I finished this raw, powerful novel this evening at the library in Fairfield and drove home, wondering what to say about it. I have a tough time writing about fiction like this—novels or stories that deal with people of few ideas, spare words, and that peculiar sense of harsh beauty that comes from the authenticity of a life lived hard and self-destructively.
It's not that I don't appreciate these authors or their books; I'm not a huge fan of someone who employs these tropes in a maximalist way, à la Burroughs (although I don't mind Henry Miller, strangely), nor am I particularly keen on writers who seem to write in this manner mainly (or merely) for the sake of the notion that their art gives them a mandate to act in a manner that combines foolishness, boorishness, and over-assertive pretentiousness (basically anyone who cites Bukowski or Hunter S. Thompson as an influence—e.g. most male creative writing majors). But I'm a big fan of Raymond Carver, and as I've recently discovered, Junot Díaz, both of whom, I feel, write about these kind of people extremely well.
I can write about fastidious old men rather well, I think, especially if they're white—a fact which depresses me greatly. The ability to describe writers like Denis Johnson, or books like Angels, is, however, mostly lost on me. So in order to have something to say, I suppose I may take the recourse of comparing Johnson to a much older writer whom I think I may be able to write about.
The inspiration—tiny as it is—struck as I looked down at the passenger-side car mat as I got out of the car. There lay, amid a few leaves and an empty Dunkin Donuts styrofoam cup, the book-on-tape I've put on hold for awhile until I decide I can forge through the ending which is already threatening to bore me into an accident: Lord Jim.
Like Conrad, Denis Johnson writes about severely self-destructive people. And like the experience of reading Conrad, there are moments of pure incredulity while reading Johnson, moments when you must pause to ask yourself, "How can anyone write this well?" These moments are, on the other hand, preceded and in some instances surrounded by stretches of rather lugubrious (though in starkly different ways) exposition. However, for both writers I would argue that the languor of these patches is what creates the high intensity of the sublime moments. For it is not, in either writer's case, that the writing suddenly falls apart—a sentence from either writer's more plodding parts can be as beautiful on its own as a sentence from the most thrilling moments. There is a slackness, however, to the non-sublime sections, an etiolation or a lull. And in both cases, I believe this effect is produced if not knowingly, at least purposefully, for it mimics the larger rhythm of experience for these characters.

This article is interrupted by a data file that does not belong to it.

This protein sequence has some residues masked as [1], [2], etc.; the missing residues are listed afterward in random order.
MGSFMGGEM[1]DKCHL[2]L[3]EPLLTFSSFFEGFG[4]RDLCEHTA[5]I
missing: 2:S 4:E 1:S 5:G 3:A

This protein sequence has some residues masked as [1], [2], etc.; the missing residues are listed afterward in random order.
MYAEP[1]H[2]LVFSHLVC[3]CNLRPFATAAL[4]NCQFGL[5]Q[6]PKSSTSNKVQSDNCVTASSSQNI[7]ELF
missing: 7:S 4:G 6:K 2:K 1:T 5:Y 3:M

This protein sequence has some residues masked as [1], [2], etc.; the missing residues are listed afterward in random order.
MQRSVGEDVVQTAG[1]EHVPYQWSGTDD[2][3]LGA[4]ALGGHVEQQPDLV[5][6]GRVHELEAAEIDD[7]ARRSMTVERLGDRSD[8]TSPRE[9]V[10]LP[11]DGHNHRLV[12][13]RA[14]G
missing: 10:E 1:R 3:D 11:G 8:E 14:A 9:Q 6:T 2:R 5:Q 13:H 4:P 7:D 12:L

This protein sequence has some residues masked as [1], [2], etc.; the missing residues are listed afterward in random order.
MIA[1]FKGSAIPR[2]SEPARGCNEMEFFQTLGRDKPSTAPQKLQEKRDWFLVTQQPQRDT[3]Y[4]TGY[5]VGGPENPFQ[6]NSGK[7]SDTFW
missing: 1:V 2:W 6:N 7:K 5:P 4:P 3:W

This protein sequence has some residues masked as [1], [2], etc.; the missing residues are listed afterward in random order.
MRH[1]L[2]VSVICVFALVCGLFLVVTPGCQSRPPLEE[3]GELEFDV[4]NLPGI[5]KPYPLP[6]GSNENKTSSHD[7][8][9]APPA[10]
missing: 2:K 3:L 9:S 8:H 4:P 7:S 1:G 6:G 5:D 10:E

For Conrad, it is the tempo of a sea voyage—intermittent perils of flashing terror and frightening beauty, but dwarfed by the immensity of a long sea voyage's natural listlessness. For Johnson, it is something like the effect of hard drugs, I imagine, although this analogy breaks down as Johnson's slower sections don't seem to arced toward the action, aren't coiled in the pain of withdrawal or tense in the search for the next hit. But Angels follows in its tempo the path of one becoming addicted to speed, then breaking up or down and "recovering"—a process which is more shock than assurance. The first third of the novel—which I guess could be called the "sober" third—is flat but a fairly good rendition of dirty realism. The middle third is kinetic, but not trippy—things are sharpened, not fuzzed out. The latter third is broken by shifts and shocks, with a somber undertone of great regret and stoic uncertainty about what has happened, or will.
In some ways, this kind of novel is for our late capitalist society what the sea novel was for late last century's genteel classes. Tales of drugs and petty crime yield both a jolt of insouciance and a meaningful commentary on "respectable" society (funny how that word needs scare-quotes to protect it from laughter now, where once they would have been mere mockery of the idea)—and these are exactly the things one got from a late nineteenth century tale of the sea. And if this comparison holds water (no pun intended), I would argue once again, and more forcefully, that Johnson is our Conrad, a master of the form, a writer of rare and fearsome power whose rough precision with language sets him well apart from his peers.